Southern Cross University associate professor Baden Offord, currently working at Tokyo University.
Southern Cross University associate professor Baden Offord, currently working at Tokyo University. Jay Cronan, Northern Star

'Surreal' experience in Tokyo

A LISMORE professor visiting Tokyo has described how buildings started swinging backwards and forwards during the devastating earthquake that struck Japan on Friday.

Professor Baden Offord of Southern Cross University, who is currently working at Tokyo University, described the 8.9-magnitude earthquake as a “surreal” experience.

Prof Offord was about to have lunch in a cafe just outside the Komaba campus of Tokyo University when the quake happened, forcing him and his Tokyo University friend, Professor Toshiko Ellis, to cling to each other as the earth shook around them.

“We left the restaurant when it started to shake violently and everything was falling. Most of the people went under tables,” Prof Offord said.

“We held on to each other as the poles and buildings swung back and forth, not sure of where we should go for safety.

“It lasted for several minutes, which is the thing that I will remember for the rest of my life.

“It seemed ages before the ground stopped moving.

“The street scene was absolutely surreal.

“It was like being on a ship that was rolling all over the place.”

Prof Offord has been living in Tokyo since September last year as part of a 10-month appointment as Chair (visiting professor) of Australian Studies at the University of Tokyo.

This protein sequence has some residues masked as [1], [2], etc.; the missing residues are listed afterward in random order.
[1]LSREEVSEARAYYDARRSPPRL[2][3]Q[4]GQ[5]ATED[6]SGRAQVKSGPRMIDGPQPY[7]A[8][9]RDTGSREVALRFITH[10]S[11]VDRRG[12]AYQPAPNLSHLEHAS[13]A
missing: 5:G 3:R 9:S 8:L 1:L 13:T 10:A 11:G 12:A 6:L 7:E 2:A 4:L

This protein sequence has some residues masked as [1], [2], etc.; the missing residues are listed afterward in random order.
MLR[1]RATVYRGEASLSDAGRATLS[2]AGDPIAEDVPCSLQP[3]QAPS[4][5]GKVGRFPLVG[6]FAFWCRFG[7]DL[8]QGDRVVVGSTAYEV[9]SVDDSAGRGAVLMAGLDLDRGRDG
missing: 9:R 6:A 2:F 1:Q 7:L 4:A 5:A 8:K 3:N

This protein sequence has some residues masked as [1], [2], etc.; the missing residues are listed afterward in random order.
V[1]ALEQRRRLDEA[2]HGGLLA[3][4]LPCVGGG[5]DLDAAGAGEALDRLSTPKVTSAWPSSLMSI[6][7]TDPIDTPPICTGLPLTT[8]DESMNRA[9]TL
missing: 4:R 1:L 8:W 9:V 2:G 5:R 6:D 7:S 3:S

He said he had already experienced many tremors in Japan, but nothing close to matching this quake.

He said his lunch companion described Friday's quake as “the big one”.

“You really felt the awesome power of the shifting earth,” Prof Baden said.

After the quake hit on Friday, Prof Baden said he walked back to the University lodge where he lives only to find his partner, Christopher MacFarlane, missing and mobile phones not working.

“He didn't turn up for hours, as he was in a different part of the city when the quake hit,” Prof Offord said.

“He was on the seventh floor of a building in Ginza and clung to a metal staircase while it happened.

“The restaurant he was in was damaged quite a bit and they escaped down the stairs.”

Prof Offord has described the atmosphere in Tokyo following the earthquake as “eerie”.

“The streets on the evening of the quake were surreal, as everyone was quiet,” he said.

“Thousands and thousands of people in Shibuya (a huge station) for example, all very sober and quiet, orderly and stoic.

"Huge lines for public phones.

“There's a run on food in the shops.

"We got some of the last milk and bread available in a local store.

“The infrastructure in Tokyo is very well prepared in most ways for such an event.

“Most shops have been closed today, but some trains have started to run again.

“People are incredibly well-mannered, polite and helpful, even in the pressure of something like this.”

Prof Offord said he and Christopher were now “prepped” to leave their apartment on the fourth floor if aftershocks get too serious.

“There have been aftershocks every hour, and some of them are quite strong,” he said.

“We have no gas, but at least electricity at present, though there is talk of blackouts.

“The temperature is about five degrees, but otherwise blue skies outside.

“These moments show you how fragile life is.”

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